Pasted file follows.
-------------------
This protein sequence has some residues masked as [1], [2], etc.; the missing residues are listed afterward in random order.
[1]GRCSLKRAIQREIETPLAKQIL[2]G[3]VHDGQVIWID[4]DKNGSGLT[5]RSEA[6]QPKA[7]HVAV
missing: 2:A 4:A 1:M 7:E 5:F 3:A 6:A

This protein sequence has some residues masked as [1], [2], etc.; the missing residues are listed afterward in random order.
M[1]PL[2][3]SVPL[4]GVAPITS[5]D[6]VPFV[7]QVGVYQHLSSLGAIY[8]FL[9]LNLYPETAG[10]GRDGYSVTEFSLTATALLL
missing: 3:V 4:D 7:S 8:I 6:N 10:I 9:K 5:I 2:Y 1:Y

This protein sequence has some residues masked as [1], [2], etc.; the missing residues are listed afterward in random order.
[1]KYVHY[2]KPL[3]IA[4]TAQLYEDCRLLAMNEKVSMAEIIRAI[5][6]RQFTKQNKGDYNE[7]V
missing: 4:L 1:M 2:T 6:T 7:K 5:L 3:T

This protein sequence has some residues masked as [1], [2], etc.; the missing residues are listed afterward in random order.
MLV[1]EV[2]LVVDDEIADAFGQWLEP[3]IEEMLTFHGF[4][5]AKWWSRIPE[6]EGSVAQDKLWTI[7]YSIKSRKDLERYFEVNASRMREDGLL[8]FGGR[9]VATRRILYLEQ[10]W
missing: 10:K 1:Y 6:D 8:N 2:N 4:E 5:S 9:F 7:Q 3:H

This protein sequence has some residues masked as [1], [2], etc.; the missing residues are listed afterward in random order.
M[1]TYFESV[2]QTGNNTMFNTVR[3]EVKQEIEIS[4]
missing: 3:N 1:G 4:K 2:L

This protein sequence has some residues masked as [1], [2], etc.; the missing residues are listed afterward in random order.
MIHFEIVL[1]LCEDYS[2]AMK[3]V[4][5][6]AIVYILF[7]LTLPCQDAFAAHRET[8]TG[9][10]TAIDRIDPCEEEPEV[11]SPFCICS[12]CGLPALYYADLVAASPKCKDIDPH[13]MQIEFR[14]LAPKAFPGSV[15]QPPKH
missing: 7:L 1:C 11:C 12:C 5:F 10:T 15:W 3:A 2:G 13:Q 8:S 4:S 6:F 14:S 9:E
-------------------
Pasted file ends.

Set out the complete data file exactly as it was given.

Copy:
This protein sequence has some residues masked as [1], [2], etc.; the missing residues are listed afterward in random order.
[1]GRCSLKRAIQREIETPLAKQIL[2]G[3]VHDGQVIWID[4]DKNGSGLT[5]RSEA[6]QPKA[7]HVAV
missing: 2:A 4:A 1:M 7:E 5:F 3:A 6:A

This protein sequence has some residues masked as [1], [2], etc.; the missing residues are listed afterward in random order.
M[1]PL[2][3]SVPL[4]GVAPITS[5]D[6]VPFV[7]QVGVYQHLSSLGAIY[8]FL[9]LNLYPETAG[10]GRDGYSVTEFSLTATALLL
missing: 3:V 4:D 7:S 8:I 6:N 10:I 9:K 5:I 2:Y 1:Y

This protein sequence has some residues masked as [1], [2], etc.; the missing residues are listed afterward in random order.
[1]KYVHY[2]KPL[3]IA[4]TAQLYEDCRLLAMNEKVSMAEIIRAI[5][6]RQFTKQNKGDYNE[7]V
missing: 4:L 1:M 2:T 6:T 7:K 5:L 3:T

This protein sequence has some residues masked as [1], [2], etc.; the missing residues are listed afterward in random order.
MLV[1]EV[2]LVVDDEIADAFGQWLEP[3]IEEMLTFHGF[4][5]AKWWSRIPE[6]EGSVAQDKLWTI[7]YSIKSRKDLERYFEVNASRMREDGLL[8]FGGR[9]VATRRILYLEQ[10]W
missing: 10:K 1:Y 6:D 8:N 2:N 4:E 5:S 9:F 7:Q 3:H

This protein sequence has some residues masked as [1], [2], etc.; the missing residues are listed afterward in random order.
M[1]TYFESV[2]QTGNNTMFNTVR[3]EVKQEIEIS[4]
missing: 3:N 1:G 4:K 2:L

This protein sequence has some residues masked as [1], [2], etc.; the missing residues are listed afterward in random order.
MIHFEIVL[1]LCEDYS[2]AMK[3]V[4][5][6]AIVYILF[7]LTLPCQDAFAAHRET[8]TG[9][10]TAIDRIDPCEEEPEV[11]SPFCICS[12]CGLPALYYADLVAASPKCKDIDPH[13]MQIEFR[14]LAPKAFPGSV[15]QPPKH
missing: 7:L 1:C 11:C 12:C 5:F 10:T 15:W 3:A 2:G 13:Q 8:S 4:S 6:F 14:S 9:E